Honeybees are under threat globally. These important pollinators are affected by issues of nutrition, habitat loss, pesticides, a changing climate, pathogens and an economic system that lacks ecological accountability.
Honeybee (Apis mellifera) populations are also being wiped out by Colony Collapse Disorder, caused by a cocktail of debilitating factors. Industrial-style beekeeping practices are making this worse. Since the condition was first reported in 2006, it has killed tens of millions of honey bees. Bees compromised by the effects of the disorder are most vulnerable to the deadly varroa mite. In many commercial apiaries the parasite is controlled by chemical intervention. Chemicals plus the pathogens carried and introduced by Varroa destructor increase the stress bees are facing. Research by the Honeybee Genome Sequencing Consortium suggests that Apis mellifera is especially vulnerable because it “has fewer genes for innate immunity” and fewer genes for production of “detoxification enzymes”.
Yet the species is faring far better in many African countries than elsewhere. One of the reasons for this may be the continent’s deeply embedded indigenous knowledge and traditional beekeeping practices. In a 2012 report, for instance, the United Nations’ Food and Agricultural Organisation acknowledged that:
The main region of the world where traditional beekeeping practices are still the most widely used – tropical, sub-Saharan Africa – is also the region with (the) least honey bee disease problems.
The prevalence of wild bee colonies on the African continent also helps bees to remain healthy. These populations provide genetic diversity which mitigates some ailments.
Wild bees provide many lessons. Left to their own devices, for example, bees will apply an organic sheath, the propolis envelope, to the inside walls of their hives. The propolis envelope, consisting of plant gums with anti-bacterial and anti-microbial properties, protects the entire community even if individual, innate immunity is weak.
Drawing from my own academic work around indigenous knowledge and 15 years working as a commercial apiarist, I set out to create a man-made hive that would support the bees’ own behaviour and biology. The result is the Agave log hive. I believe we should recognise, as is starting to happen, how indigenous knowledge and management can strengthen ecological integrity.
Bees as a body
We don’t know exactly when foraging wild honey gave way to harvesting honey from hives. What we do know is that “possesion” of wild bee colonies was a likely precursor to ownership of livestock during the past 2,000 years in southern Africa. Today, all manner of natural, locally available materials are used on the continent to construct bee hives.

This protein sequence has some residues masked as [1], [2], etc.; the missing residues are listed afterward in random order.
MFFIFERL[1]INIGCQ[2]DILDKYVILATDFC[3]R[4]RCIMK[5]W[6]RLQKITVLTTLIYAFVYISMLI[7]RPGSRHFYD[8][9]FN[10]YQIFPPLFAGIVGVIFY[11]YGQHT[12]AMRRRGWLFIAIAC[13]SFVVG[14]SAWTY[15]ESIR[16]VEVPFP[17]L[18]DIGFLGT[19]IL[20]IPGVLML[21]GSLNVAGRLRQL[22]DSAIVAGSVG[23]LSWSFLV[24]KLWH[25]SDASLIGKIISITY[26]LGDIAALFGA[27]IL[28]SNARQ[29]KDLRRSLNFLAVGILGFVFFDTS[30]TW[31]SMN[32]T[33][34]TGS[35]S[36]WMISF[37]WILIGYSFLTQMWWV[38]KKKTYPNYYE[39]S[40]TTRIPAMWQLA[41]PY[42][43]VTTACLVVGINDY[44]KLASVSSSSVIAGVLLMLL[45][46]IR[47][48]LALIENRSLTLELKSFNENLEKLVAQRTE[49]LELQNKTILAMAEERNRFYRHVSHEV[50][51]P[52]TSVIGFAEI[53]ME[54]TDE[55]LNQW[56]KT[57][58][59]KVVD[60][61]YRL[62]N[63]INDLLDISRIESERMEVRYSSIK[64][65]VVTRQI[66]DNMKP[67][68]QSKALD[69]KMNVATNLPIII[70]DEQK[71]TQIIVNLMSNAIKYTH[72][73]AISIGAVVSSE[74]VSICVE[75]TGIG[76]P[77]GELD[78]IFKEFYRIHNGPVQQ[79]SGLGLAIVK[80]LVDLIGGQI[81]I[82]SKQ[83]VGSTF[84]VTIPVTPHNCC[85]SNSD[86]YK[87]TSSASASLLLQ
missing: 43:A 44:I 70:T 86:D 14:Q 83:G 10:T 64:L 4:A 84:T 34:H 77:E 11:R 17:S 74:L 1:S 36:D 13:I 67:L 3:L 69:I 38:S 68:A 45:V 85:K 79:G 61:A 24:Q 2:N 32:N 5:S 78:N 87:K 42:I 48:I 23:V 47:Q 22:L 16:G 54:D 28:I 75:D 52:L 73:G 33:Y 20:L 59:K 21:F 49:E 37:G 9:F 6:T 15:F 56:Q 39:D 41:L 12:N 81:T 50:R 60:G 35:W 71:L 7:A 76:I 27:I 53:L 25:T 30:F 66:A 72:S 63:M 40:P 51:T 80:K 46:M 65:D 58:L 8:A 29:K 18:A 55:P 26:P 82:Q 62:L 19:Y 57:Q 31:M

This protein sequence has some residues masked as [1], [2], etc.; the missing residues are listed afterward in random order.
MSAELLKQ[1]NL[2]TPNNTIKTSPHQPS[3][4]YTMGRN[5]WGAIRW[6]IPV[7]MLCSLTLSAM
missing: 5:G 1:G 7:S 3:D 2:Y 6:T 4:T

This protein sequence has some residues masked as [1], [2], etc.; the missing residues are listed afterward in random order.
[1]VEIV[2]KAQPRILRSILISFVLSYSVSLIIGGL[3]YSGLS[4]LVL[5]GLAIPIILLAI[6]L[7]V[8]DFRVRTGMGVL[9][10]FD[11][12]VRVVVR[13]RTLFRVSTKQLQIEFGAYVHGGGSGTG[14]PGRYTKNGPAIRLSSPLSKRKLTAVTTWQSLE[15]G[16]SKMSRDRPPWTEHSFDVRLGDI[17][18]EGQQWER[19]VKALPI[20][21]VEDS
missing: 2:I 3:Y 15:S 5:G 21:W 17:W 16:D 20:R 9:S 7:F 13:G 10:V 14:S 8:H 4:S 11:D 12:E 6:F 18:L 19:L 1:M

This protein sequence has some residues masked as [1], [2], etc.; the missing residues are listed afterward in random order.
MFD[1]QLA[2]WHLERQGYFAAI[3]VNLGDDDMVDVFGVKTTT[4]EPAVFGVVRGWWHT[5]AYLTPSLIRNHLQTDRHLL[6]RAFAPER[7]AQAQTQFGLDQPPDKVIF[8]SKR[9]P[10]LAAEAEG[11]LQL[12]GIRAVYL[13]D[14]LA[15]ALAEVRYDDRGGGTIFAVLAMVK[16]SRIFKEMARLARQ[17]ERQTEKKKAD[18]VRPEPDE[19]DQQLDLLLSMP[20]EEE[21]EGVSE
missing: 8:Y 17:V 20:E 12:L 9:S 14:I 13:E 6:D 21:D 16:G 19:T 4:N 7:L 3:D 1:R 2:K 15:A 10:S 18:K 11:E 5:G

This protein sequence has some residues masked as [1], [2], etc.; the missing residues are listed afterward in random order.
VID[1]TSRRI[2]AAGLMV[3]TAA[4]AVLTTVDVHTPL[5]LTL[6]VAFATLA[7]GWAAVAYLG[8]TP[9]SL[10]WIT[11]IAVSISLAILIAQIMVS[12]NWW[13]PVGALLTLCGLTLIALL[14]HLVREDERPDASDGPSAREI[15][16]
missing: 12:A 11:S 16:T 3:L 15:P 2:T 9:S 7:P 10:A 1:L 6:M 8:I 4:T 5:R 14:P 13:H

Traditionally beekeeping in African countries is not about job creation, as it tends to be elsewhere. Neither does it conform to agro-industrial practices and mindset. Rather, it is primarily about supplementing rural livelihoods. The emphasis is on community needs.
For example beekeeping traditions in central Cameroon among the Gbaya people play an integral part in their culture. Detailed knowledge of the natural environment and specific hive-building skills, which tap into older practices, are demonstrated and documented. The Yiaku, former hunter-gatherers living in Kenya’s Mukogodo Forest, are another example. They practise log hive tree beekeeping along with a successful system of forest management.
These examples illustrate evidence of sustainable outcomes, maintained over centuries. They informed the conception and development of the Agave log hive. Another example I drew from was the San people’s understanding of bees. Archaeological evidence suggests that honey was being consumed and bees’ wax used by early people 40,000 years ago at Border Cave in South Africa. The San and their ancestors are the First People of southern Africa. Mythology and rock paintings of bees and honey-hunting attest to their intimate relationship with bees.
The /xam San people, when speaking about bees, say:
The bees, when the bees fly along in a body, they the Bushmen say, the bees go. One bee it is that which goes.
I thought about bees as a body, and the hive as integral to the health and wellbeing of the bee body. From there, I asked what a body needs to remain alive and healthy. Three important considerations in the design of the Agave log hive are immune system, thermoregulation, moisture and humidity regulation. When the atmosphere in a hive is optimal bees will survive and thrive.
The space bees choose to occupy has a direct bearing on their reproductive biology – a volume of 40 litres is ideal. Bees reproduce by swarming. They do this when the space they occupy becomes overcrowded, so hive space influences reproduction.
Hollowed out Agave logs have the ideal volumes and natural insulation; this aids temperature regulation and reduces unnecessary energy expenditure. The rough inner texture of the log encourages propolis collection. I found that the bees begin gathering propolis immediately to create the propolis envelope.
Proof of concept has been tested over three years. During this time the process for developing the hives has been shared with others in practical workshops. Early on some empty hives were deployed in suburban areas with encouraging results. Bees move in of their own volition, arriving within 30 days but often within hours.
Colony build-up over eight to 12 months allows sufficient time for the colony to reproduce a swarm. This aspect is most exciting since a key aim of the project is to provide habitation from which bees can issue forth to rewild the environment.
The Agave log hive can be introduced into traditional beekeeping contexts seamlessly since it does not violate existing cultural norms and practices, either in its form or its supporting philosophy.